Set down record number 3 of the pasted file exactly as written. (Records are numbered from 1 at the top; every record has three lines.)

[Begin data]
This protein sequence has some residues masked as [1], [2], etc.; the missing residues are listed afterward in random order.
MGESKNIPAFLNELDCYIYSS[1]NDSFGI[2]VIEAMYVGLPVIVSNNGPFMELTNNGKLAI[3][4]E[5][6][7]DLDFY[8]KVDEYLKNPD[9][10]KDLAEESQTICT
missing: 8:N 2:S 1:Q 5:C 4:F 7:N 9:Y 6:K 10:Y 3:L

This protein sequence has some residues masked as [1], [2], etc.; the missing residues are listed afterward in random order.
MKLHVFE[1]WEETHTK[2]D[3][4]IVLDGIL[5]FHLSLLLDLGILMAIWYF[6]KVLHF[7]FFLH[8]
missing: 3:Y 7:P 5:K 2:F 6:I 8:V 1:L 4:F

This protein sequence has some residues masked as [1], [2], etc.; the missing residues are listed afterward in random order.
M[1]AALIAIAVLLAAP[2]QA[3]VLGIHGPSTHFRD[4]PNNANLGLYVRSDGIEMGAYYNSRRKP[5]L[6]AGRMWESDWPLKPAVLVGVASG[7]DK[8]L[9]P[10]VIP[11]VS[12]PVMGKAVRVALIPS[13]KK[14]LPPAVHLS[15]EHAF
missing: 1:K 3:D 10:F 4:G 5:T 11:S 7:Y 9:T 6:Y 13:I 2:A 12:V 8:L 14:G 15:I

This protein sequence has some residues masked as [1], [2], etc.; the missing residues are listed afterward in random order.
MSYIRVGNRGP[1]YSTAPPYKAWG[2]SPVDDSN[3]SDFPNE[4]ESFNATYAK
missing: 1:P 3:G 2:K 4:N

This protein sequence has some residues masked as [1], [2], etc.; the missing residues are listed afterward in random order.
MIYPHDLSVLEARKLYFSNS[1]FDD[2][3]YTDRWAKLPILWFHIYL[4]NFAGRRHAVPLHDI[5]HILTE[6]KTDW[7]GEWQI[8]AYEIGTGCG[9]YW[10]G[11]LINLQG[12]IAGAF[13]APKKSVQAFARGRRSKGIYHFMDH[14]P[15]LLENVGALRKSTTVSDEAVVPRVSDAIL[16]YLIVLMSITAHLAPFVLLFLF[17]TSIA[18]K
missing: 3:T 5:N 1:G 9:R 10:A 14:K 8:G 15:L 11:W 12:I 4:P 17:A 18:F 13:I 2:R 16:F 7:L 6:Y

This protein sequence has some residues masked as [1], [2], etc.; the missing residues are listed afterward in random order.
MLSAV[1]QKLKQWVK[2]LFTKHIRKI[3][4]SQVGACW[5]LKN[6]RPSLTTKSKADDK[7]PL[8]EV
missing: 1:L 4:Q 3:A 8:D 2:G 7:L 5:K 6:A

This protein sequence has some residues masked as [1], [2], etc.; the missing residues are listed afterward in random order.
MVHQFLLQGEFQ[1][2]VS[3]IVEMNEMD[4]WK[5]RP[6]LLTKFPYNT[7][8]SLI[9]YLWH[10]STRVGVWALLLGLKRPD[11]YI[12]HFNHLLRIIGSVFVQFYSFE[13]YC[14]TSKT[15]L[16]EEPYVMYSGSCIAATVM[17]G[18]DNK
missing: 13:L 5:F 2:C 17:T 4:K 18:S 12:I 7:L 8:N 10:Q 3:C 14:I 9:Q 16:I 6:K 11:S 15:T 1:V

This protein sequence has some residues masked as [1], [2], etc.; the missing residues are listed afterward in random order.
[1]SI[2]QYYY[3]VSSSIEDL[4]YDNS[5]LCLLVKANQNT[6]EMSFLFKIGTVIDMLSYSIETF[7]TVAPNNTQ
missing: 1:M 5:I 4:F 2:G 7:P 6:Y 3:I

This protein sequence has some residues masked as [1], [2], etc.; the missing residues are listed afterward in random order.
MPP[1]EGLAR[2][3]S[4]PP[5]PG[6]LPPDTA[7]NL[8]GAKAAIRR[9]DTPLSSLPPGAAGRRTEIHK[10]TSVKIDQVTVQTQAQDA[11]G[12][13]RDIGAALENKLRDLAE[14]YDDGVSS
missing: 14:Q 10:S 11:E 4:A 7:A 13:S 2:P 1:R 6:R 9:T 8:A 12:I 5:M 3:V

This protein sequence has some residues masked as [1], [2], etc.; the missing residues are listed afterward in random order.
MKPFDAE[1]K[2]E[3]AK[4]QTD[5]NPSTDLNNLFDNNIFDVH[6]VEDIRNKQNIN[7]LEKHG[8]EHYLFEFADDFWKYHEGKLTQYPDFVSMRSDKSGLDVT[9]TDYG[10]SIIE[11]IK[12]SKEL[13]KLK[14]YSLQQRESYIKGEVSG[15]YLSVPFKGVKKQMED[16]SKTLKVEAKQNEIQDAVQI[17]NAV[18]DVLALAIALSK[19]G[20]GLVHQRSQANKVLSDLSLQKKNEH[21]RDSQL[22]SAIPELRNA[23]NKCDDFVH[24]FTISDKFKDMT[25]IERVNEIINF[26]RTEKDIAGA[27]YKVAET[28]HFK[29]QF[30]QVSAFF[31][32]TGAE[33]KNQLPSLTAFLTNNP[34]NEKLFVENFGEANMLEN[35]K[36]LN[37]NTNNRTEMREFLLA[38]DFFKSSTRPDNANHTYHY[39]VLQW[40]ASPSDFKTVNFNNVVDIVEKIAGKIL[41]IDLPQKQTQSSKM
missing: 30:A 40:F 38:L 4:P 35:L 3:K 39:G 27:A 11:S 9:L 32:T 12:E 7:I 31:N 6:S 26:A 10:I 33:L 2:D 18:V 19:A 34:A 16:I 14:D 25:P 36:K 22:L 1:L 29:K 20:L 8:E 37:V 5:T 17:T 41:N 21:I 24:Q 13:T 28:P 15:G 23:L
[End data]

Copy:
This protein sequence has some residues masked as [1], [2], etc.; the missing residues are listed afterward in random order.
M[1]AALIAIAVLLAAP[2]QA[3]VLGIHGPSTHFRD[4]PNNANLGLYVRSDGIEMGAYYNSRRKP[5]L[6]AGRMWESDWPLKPAVLVGVASG[7]DK[8]L[9]P[10]VIP[11]VS[12]PVMGKAVRVALIPS[13]KK[14]LPPAVHLS[15]EHAF
missing: 1:K 3:D 10:F 4:G 5:T 11:S 7:Y 9:T 6:Y 13:I 2:A 12:V 8:L 14:G 15:I